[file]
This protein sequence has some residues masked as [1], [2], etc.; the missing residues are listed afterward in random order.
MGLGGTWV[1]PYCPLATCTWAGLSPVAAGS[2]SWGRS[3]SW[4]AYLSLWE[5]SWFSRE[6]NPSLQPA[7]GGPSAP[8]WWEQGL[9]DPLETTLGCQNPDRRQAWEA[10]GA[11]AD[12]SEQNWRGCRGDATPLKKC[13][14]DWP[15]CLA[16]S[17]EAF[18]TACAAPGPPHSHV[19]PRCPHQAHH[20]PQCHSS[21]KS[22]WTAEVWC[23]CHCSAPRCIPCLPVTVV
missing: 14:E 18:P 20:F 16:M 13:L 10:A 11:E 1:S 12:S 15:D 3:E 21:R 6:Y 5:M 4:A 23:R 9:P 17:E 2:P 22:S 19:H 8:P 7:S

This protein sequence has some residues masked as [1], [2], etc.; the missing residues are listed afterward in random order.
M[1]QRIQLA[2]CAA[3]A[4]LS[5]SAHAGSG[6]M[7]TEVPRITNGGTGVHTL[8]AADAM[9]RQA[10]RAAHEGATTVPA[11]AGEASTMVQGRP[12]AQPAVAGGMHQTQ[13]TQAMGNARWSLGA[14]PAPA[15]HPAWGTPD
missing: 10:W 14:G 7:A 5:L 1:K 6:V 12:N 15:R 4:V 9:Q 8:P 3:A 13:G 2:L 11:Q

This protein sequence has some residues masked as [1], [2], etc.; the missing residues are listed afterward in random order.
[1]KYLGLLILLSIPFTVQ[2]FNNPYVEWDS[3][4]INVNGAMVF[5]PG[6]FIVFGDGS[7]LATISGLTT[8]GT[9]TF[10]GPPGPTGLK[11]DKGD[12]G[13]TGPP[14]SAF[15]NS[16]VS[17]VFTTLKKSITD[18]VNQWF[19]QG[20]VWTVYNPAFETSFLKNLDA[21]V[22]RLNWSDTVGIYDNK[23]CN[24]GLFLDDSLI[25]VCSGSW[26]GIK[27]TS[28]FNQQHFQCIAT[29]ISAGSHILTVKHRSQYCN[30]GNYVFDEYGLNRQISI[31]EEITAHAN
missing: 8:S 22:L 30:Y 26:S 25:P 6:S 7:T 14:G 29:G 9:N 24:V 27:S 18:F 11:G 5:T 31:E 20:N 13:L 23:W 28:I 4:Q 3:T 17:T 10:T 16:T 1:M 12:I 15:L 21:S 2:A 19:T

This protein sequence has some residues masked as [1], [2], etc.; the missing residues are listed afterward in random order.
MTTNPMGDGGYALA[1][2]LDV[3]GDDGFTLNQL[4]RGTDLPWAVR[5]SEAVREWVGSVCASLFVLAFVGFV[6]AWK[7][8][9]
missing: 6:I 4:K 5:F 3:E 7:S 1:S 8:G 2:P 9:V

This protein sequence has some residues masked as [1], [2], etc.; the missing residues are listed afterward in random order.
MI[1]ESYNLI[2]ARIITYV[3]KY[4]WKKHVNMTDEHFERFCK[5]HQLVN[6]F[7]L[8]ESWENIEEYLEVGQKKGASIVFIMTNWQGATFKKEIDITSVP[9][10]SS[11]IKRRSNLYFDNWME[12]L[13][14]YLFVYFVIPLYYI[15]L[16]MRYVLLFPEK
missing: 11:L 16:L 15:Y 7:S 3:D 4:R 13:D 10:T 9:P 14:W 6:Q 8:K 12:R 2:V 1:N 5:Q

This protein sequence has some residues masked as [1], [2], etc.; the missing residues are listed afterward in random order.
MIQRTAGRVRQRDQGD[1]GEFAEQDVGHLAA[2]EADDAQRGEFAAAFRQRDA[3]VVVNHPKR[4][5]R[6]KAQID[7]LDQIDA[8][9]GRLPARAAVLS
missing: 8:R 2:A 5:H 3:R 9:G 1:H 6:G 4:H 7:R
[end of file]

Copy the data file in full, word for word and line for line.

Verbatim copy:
This protein sequence has some residues masked as [1], [2], etc.; the missing residues are listed afterward in random order.
MGLGGTWV[1]PYCPLATCTWAGLSPVAAGS[2]SWGRS[3]SW[4]AYLSLWE[5]SWFSRE[6]NPSLQPA[7]GGPSAP[8]WWEQGL[9]DPLETTLGCQNPDRRQAWEA[10]GA[11]AD[12]SEQNWRGCRGDATPLKKC[13][14]DWP[15]CLA[16]S[17]EAF[18]TACAAPGPPHSHV[19]PRCPHQAHH[20]PQCHSS[21]KS[22]WTAEVWC[23]CHCSAPRCIPCLPVTVV
missing: 14:E 18:P 20:F 16:M 13:L 10:A 11:E 1:S 12:S 15:D 3:E 21:R 6:Y 5:M 4:A 23:R 9:P 17:E 2:P 22:S 19:H 8:P 7:S

This protein sequence has some residues masked as [1], [2], etc.; the missing residues are listed afterward in random order.
M[1]QRIQLA[2]CAA[3]A[4]LS[5]SAHAGSG[6]M[7]TEVPRITNGGTGVHTL[8]AADAM[9]RQA[10]RAAHEGATTVPA[11]AGEASTMVQGRP[12]AQPAVAGGMHQTQ[13]TQAMGNARWSLGA[14]PAPA[15]HPAWGTPD
missing: 10:W 14:G 7:A 5:L 1:K 6:V 12:N 15:R 4:V 9:Q 8:P 3:A 13:G 2:L 11:Q

This protein sequence has some residues masked as [1], [2], etc.; the missing residues are listed afterward in random order.
[1]KYLGLLILLSIPFTVQ[2]FNNPYVEWDS[3][4]INVNGAMVF[5]PG[6]FIVFGDGS[7]LATISGLTT[8]GT[9]TF[10]GPPGPTGLK[11]DKGD[12]G[13]TGPP[14]SAF[15]NS[16]VS[17]VFTTLKKSITD[18]VNQWF[19]QG[20]VWTVYNPAFETSFLKNLDA[21]V[22]RLNWSDTVGIYDNK[23]CN[24]GLFLDDSLI[25]VCSGSW[26]GIK[27]TS[28]FNQQHFQCIAT[29]ISAGSHILTVKHRSQYCN[30]GNYVFDEYGLNRQISI[31]EEITAHAN
missing: 8:S 22:L 30:Y 26:S 25:P 6:S 7:T 14:G 29:G 9:N 24:V 27:S 18:F 11:G 5:T 31:E 20:N 13:L 23:W 28:I 4:Q 3:T 17:T 10:T 16:T 1:M 12:I 15:L 21:S 2:A 19:T

This protein sequence has some residues masked as [1], [2], etc.; the missing residues are listed afterward in random order.
MTTNPMGDGGYALA[1][2]LDV[3]GDDGFTLNQL[4]RGTDLPWAVR[5]SEAVREWVGSVCASLFVLAFVGFV[6]AWK[7][8][9]
missing: 6:I 4:K 5:F 3:E 7:S 1:S 8:G 2:P 9:V

This protein sequence has some residues masked as [1], [2], etc.; the missing residues are listed afterward in random order.
MI[1]ESYNLI[2]ARIITYV[3]KY[4]WKKHVNMTDEHFERFCK[5]HQLVN[6]F[7]L[8]ESWENIEEYLEVGQKKGASIVFIMTNWQGATFKKEIDITSVP[9][10]SS[11]IKRRSNLYFDNWME[12]L[13][14]YLFVYFVIPLYYI[15]L[16]MRYVLLFPEK
missing: 11:L 16:L 15:Y 7:S 3:D 4:R 13:D 10:T 9:P 14:W 6:Q 8:K 12:R 2:V 1:N 5:Q

This protein sequence has some residues masked as [1], [2], etc.; the missing residues are listed afterward in random order.
MIQRTAGRVRQRDQGD[1]GEFAEQDVGHLAA[2]EADDAQRGEFAAAFRQRDA[3]VVVNHPKR[4][5]R[6]KAQID[7]LDQIDA[8][9]GRLPARAAVLS
missing: 8:R 2:A 5:H 3:R 9:G 1:H 6:G 4:H 7:R